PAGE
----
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Jul 10, 2018

WWD: Fabletics Adds Design Muscle

Kate Hudson’s Fabletics Flexes Design Muscle, Adds New Drops Weekly

The El Segundo, Calif.-based brand has made design and marketing hires from Lululemon, Ann Taylor and Victoria’s Secret to elevate product.

Kate Hudson Fabletics Girl Up Campaign

Adam Goldenberg, chief executive officer of the e-commerce firm — whose brands include JustFab, JustFab Kids and its newest baby, Rihanna’s Savage x Fenty lingerie line — is focused on beefing up Fabletics’ design ranks with talent from competitor Lululemon. As the fastest-growing brand in the TechStyle stable, Fabletics’ annual sales revenue tops $250 million. The company generates sales of more than $700 million annually and is thought to be on track for an initial public offering.

Among the new Fabletics hires are Karen Pornillos, vice president of design and fashion director, who was formerly the vice president of women’s design at Lululemon and led development of Free People’s activewear line; Nancy Arnold, vice president, creative director who formerly worked at Ann Taylor, where she collaborated with Hudson on a capsule, and Shefali Shah, vice president of merchandising, who was at Victoria’s Secret for a decade. They join senior vice president, chief merchandise and design officer Felix del Toro, who joined the company last year from Lululemon, where he was senior vice president and general manager of its men’s division, and Kristen Dykstra, chief marketing officer, a BCBG Max Azria and Kenneth Cole veteran who joined the company in 2016.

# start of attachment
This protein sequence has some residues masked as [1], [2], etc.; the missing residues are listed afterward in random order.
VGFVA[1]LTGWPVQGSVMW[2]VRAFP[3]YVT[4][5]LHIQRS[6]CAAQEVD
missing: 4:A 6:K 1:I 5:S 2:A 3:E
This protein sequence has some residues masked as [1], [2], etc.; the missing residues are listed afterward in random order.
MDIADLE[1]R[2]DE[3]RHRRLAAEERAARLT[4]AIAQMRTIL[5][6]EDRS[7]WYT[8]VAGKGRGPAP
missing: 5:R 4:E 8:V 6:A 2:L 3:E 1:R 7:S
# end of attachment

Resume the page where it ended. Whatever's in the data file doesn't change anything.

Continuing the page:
“It’s crazy to think about how fast we’ve grown,” said Goldenberg. “Kate and I talk all the time about how do we continue to evolve the brand and ensure growth rate. How do we serve all of our customers?”

Part of the answer is upping the product quality and assortment, which, at $29.99 per outfit with the brand’s direct-to-consumer membership model, aims to offer near-Lululemon quality at one-third to one-half of the price. Fabletics sells in 10 countries and operates 24 retail stores in the U.S., where prices per piece are slightly higher. The stores tend to open in cities where there is already a high concentration of VIP e-commerce members, with the aim to offer better customer service in the form of physical experience such as “Meet the VIP” events hosted by Hudson.

“We found that these customers buy as much as three times per year when we become omnichannel,” said Goldenberg of layering the brick-and-mortar element. “Because we were Internet before retail it is geographically spread out as opposed to metro-located activewear stores.”

In addition to elevating the product quality with more patterns and color and higher-performance proprietary fabrics, in August Fabletics is upping its newness frequency to once a week versus once a month.

“We are still balancing technology, style and quality but targeting all activities from studio to training and beyond,” said Goldenberg. Tweaks include leggings with pockets, a reengineered sports bra program and more pieces that go beyond working out, often adding third pieces to a workout outfit.

Key to the company’s success is its data-driven approach and proprietary algorithms used to analyze, predict and enhance consumer experience, while streamlining supply chain, optimizing inventory and cutting down on waste.

“We know so much about our members, and we often discuss how to better do lifestyle infused with performance. Women want that functionality and so much of that is what Karen brings to the design aesthetic,” he said. “The value proposition we started with was to bring fashion into activewear and we’re still doing that.”

While the company doesn’t yet have swimwear or kids, followers can just look to Hudson for clues as to what future extensions may be. She’s expecting her third child, a girl, and she lives in Los Angeles by the beach.

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